War of the Rebellion: Serial 124 Page 0622 CORRESPONDENCE, ETC.

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Washington, D. C., August 4, 1863.

His Excellency HENRY A. SWIFT,

Governor of Minnesota:

SIR: Your letter of the 20th ultimo addressed to the Honorable Secretary of War has been referred to me.

There is no provision of law whereby the draft in Minnesota can be avoided or postponed beyond the time necessary to prepare for its execution.

The subject of frontier defense, in connection with Indian hostilities, as set forth in your letter, will be presented to the General-in-Chief for his consideration.

I am, sir, very respectfully, your obedient servant,




Albany, N. Y., August 4, 1863.

Honorable E. M. STANTON,

Secretary of War, Washington, D. C.:

MY DEAR SIR: The 10,000 stand of arms which your ordered to be turned over to the State of New York have not been received. General Ripley informs me that the order is in violation of rules and regulations. I doubt if any rules have ever yet been made anticipating the circumstances of this peculiar case. In August, 1862, the United States was in want of arms. Governor Morgan cleared the arsenals of the State and lent the Government 10,000 stand of first-class Enfield rifles. Some six months elapsed, when the United States Government bought them of the State and paid for them about $17 apiece. These arms cannot now be obtained without paying a duty, thus bringing the rifle up to about $23. The State has the money, but arms cannot be obtained without an advance of 35 per cent. In my conversation with you this was understood, and I hardly need repeat it, but I do so in the belief that you will still order the arms to be delivered or allow the State to return the money and the Government turn over 10,000 first-class Springfield rifles. This seems to be no more than an act of justice.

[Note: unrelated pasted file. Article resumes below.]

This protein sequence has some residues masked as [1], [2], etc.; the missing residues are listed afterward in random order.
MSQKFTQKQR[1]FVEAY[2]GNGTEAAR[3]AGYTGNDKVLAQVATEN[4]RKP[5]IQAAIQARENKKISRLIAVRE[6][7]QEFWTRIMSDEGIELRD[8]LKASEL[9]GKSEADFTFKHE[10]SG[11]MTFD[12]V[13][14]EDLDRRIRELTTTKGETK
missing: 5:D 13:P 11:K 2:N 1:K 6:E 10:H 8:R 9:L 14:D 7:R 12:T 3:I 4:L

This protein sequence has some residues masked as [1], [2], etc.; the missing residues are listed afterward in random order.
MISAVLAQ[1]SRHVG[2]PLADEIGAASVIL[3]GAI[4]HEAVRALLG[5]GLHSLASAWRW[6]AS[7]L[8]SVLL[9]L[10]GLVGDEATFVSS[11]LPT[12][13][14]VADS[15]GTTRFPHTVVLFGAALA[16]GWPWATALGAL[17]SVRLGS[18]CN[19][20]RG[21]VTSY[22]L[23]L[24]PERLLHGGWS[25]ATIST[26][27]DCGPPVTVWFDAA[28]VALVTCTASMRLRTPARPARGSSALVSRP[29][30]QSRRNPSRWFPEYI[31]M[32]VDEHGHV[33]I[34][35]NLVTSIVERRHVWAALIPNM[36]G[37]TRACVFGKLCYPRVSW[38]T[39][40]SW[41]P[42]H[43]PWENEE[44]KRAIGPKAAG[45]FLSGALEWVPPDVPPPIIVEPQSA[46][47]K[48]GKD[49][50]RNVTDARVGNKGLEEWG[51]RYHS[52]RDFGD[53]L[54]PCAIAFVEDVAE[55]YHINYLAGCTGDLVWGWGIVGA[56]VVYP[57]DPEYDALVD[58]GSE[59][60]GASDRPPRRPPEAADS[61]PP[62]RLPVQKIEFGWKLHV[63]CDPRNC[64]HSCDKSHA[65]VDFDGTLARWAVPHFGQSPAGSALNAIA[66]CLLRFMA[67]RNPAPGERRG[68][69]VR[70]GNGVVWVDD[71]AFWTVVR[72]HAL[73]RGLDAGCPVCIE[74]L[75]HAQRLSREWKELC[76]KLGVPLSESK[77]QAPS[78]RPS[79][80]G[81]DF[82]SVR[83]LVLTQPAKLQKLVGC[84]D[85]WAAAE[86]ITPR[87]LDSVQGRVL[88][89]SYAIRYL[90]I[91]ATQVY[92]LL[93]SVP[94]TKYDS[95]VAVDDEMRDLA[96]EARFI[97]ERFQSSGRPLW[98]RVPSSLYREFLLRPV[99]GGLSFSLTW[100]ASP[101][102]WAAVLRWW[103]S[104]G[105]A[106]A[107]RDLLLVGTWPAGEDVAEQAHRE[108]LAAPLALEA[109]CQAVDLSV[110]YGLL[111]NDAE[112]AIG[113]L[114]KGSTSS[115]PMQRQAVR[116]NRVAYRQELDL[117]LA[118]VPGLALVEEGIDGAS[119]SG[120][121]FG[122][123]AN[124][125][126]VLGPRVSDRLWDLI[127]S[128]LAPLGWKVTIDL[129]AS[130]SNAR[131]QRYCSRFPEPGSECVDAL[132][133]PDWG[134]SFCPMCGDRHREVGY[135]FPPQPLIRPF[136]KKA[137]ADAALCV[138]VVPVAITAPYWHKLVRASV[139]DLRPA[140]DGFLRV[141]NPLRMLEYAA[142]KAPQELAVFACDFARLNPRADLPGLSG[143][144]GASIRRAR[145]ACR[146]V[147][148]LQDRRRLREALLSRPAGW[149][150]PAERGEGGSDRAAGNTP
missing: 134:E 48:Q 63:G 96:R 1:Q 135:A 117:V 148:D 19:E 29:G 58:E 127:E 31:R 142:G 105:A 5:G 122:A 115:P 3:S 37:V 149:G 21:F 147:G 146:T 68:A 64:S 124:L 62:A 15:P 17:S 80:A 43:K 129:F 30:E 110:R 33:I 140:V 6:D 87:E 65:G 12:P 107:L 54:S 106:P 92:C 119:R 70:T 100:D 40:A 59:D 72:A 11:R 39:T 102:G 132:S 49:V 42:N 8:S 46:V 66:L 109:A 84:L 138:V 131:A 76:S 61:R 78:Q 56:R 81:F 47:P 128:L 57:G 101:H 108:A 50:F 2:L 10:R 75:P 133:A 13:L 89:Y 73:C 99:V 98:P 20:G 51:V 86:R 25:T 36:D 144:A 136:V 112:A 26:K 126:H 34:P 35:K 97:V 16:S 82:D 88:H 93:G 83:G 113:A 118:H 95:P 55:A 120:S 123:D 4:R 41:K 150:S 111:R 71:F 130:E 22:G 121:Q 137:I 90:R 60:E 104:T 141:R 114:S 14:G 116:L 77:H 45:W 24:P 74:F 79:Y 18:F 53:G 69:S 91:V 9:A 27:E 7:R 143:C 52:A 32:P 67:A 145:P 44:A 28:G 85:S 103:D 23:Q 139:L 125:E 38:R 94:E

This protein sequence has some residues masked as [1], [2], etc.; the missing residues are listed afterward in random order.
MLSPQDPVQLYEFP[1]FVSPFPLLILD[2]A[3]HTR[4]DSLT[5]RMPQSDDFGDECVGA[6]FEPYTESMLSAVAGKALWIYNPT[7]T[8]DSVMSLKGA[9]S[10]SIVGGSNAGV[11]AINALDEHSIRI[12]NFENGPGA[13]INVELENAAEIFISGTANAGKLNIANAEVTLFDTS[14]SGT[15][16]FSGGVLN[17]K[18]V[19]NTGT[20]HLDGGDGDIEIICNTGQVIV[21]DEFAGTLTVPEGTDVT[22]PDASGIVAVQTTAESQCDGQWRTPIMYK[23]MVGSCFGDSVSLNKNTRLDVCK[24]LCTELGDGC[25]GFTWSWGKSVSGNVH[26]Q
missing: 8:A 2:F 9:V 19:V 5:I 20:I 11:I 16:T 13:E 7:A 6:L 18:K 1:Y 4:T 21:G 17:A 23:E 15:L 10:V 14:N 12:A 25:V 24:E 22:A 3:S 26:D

There are now scattered through the different arsenals in the State and in the hands of the National Guard not to exceed 15,000 stand of serviceable arms. All kinds of firearms have advanced in price, and the law of Congress relieving States from the duty having expired, the price is very materially increased.

I have the honor to be, sir, very respectfully, your obedient servant,


Adjutant-General and Lieutenant-Colonel, U. S. Army.


Washington, D. C., August 4, 1863.

General COUCH,

Headquarters Department of the Susquehanna:

The General-in-Chief thinks it best not to push the enrollment and draft in mining districts with the militia under your command.

I don"t know what force you have or the character of it, but presuming that it was adequate, and hearing it had gone to the